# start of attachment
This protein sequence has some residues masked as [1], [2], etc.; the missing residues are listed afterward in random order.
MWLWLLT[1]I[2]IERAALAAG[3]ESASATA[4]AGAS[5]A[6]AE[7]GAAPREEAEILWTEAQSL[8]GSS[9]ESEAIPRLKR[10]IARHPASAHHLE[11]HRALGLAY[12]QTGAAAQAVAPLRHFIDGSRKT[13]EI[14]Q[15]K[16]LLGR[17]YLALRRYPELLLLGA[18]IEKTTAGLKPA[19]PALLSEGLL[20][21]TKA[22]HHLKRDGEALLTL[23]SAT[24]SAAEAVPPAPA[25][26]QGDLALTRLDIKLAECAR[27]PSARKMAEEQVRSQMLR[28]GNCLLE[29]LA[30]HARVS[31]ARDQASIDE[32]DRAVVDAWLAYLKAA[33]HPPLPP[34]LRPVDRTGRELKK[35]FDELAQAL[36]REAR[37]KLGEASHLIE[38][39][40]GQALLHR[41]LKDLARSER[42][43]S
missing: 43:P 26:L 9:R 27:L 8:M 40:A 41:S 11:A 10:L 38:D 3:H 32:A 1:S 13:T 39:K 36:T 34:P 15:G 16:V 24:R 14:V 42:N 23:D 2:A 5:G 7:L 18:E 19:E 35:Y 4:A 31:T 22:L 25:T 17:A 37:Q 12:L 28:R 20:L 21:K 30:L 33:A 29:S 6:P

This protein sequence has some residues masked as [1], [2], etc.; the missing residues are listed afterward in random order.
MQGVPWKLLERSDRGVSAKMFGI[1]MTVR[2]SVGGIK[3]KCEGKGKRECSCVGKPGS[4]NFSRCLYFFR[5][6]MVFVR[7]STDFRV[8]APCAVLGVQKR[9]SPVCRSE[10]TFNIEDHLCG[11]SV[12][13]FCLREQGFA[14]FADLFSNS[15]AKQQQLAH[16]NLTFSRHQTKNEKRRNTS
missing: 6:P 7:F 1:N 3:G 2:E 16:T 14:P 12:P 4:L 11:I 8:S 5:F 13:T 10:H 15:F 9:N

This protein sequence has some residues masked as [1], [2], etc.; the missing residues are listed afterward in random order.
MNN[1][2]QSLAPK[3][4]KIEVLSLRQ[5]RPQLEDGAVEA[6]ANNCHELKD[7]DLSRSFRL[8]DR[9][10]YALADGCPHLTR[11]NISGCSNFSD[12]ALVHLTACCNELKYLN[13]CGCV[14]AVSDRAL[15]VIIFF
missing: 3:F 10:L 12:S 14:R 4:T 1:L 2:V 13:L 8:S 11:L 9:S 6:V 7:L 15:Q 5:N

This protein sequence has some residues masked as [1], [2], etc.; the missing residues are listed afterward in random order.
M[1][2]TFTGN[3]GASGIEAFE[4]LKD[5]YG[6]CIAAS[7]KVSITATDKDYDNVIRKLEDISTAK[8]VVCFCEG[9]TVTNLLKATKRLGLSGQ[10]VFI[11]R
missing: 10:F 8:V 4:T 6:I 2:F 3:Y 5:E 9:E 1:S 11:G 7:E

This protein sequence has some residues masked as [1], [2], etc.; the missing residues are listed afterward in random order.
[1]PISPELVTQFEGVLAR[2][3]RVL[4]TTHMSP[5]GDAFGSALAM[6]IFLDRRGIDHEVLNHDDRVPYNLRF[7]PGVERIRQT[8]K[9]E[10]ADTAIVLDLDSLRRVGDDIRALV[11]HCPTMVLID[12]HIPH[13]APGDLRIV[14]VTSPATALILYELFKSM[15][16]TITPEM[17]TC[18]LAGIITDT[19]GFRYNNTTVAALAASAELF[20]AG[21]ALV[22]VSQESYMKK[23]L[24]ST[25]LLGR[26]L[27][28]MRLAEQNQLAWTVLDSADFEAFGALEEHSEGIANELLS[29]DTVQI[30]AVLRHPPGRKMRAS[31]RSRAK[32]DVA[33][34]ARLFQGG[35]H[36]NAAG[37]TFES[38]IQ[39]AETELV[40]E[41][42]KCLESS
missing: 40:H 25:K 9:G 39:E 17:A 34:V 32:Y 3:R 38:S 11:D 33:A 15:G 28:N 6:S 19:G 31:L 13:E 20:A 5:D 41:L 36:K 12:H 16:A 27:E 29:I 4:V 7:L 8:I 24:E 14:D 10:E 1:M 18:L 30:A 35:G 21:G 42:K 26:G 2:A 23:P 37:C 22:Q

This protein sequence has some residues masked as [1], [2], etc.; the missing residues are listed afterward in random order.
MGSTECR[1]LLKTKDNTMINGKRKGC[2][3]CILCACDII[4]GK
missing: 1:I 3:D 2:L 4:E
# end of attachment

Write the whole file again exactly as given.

This protein sequence has some residues masked as [1], [2], etc.; the missing residues are listed afterward in random order.
MWLWLLT[1]I[2]IERAALAAG[3]ESASATA[4]AGAS[5]A[6]AE[7]GAAPREEAEILWTEAQSL[8]GSS[9]ESEAIPRLKR[10]IARHPASAHHLE[11]HRALGLAY[12]QTGAAAQAVAPLRHFIDGSRKT[13]EI[14]Q[15]K[16]LLGR[17]YLALRRYPELLLLGA[18]IEKTTAGLKPA[19]PALLSEGLL[20][21]TKA[22]HHLKRDGEALLTL[23]SAT[24]SAAEAVPPAPA[25][26]QGDLALTRLDIKLAECAR[27]PSARKMAEEQVRSQMLR[28]GNCLLE[29]LA[30]HARVS[31]ARDQASIDE[32]DRAVVDAWLAYLKAA[33]HPPLPP[34]LRPVDRTGRELKK[35]FDELAQAL[36]REAR[37]KLGEASHLIE[38][39][40]GQALLHR[41]LKDLARSER[42][43]S
missing: 43:P 26:L 9:R 27:L 8:M 40:A 41:S 11:A 10:L 38:D 3:H 32:A 1:S 13:T 39:K 36:T 34:P 15:G 16:V 24:R 14:V 42:N 23:D 2:A 5:G 7:L 18:E 19:E 35:Y 4:A 31:T 22:L 25:T 17:A 37:Q 12:L 28:R 20:L 21:K 30:L 33:A 29:S 6:P

This protein sequence has some residues masked as [1], [2], etc.; the missing residues are listed afterward in random order.
MQGVPWKLLERSDRGVSAKMFGI[1]MTVR[2]SVGGIK[3]KCEGKGKRECSCVGKPGS[4]NFSRCLYFFR[5][6]MVFVR[7]STDFRV[8]APCAVLGVQKR[9]SPVCRSE[10]TFNIEDHLCG[11]SV[12][13]FCLREQGFA[14]FADLFSNS[15]AKQQQLAH[16]NLTFSRHQTKNEKRRNTS
missing: 6:P 7:F 1:N 3:G 2:E 16:T 14:P 12:P 4:L 11:I 8:S 5:F 13:T 10:H 15:F 9:N

This protein sequence has some residues masked as [1], [2], etc.; the missing residues are listed afterward in random order.
MNN[1][2]QSLAPK[3][4]KIEVLSLRQ[5]RPQLEDGAVEA[6]ANNCHELKD[7]DLSRSFRL[8]DR[9][10]YALADGCPHLTR[11]NISGCSNFSD[12]ALVHLTACCNELKYLN[13]CGCV[14]AVSDRAL[15]VIIFF
missing: 3:F 10:L 12:S 14:R 4:T 1:L 2:V 13:L 8:S 11:L 9:S 6:V 7:L 15:Q 5:N

This protein sequence has some residues masked as [1], [2], etc.; the missing residues are listed afterward in random order.
M[1][2]TFTGN[3]GASGIEAFE[4]LKD[5]YG[6]CIAAS[7]KVSITATDKDYDNVIRKLEDISTAK[8]VVCFCEG[9]TVTNLLKATKRLGLSGQ[10]VFI[11]R
missing: 10:F 8:V 4:T 6:I 2:F 3:Y 5:E 9:E 1:S 11:G 7:E

This protein sequence has some residues masked as [1], [2], etc.; the missing residues are listed afterward in random order.
[1]PISPELVTQFEGVLAR[2][3]RVL[4]TTHMSP[5]GDAFGSALAM[6]IFLDRRGIDHEVLNHDDRVPYNLRF[7]PGVERIRQT[8]K[9]E[10]ADTAIVLDLDSLRRVGDDIRALV[11]HCPTMVLID[12]HIPH[13]APGDLRIV[14]VTSPATALILYELFKSM[15][16]TITPEM[17]TC[18]LAGIITDT[19]GFRYNNTTVAALAASAELF[20]AG[21]ALV[22]VSQESYMKK[23]L[24]ST[25]LLGR[26]L[27][28]MRLAEQNQLAWTVLDSADFEAFGALEEHSEGIANELLS[29]DTVQI[30]AVLRHPPGRKMRAS[31]RSRAK[32]DVA[33][34]ARLFQGG[35]H[36]NAAG[37]TFES[38]IQ[39]AETELV[40]E[41][42]KCLESS
missing: 40:H 25:K 9:G 39:E 17:A 34:V 32:Y 3:R 38:S 11:D 33:A 15:G 28:N 6:S 19:G 31:L 13:E 20:A 5:D 41:L 36:K 12:H 16:A 27:E 29:I 4:V 7:L 8:I 24:E 14:D 10:E 1:M 18:L 30:A 35:G 21:G 42:K 26:G 2:A 23:P 37:C 22:Q

This protein sequence has some residues masked as [1], [2], etc.; the missing residues are listed afterward in random order.
MGSTECR[1]LLKTKDNTMINGKRKGC[2][3]CILCACDII[4]GK
missing: 1:I 3:D 2:L 4:E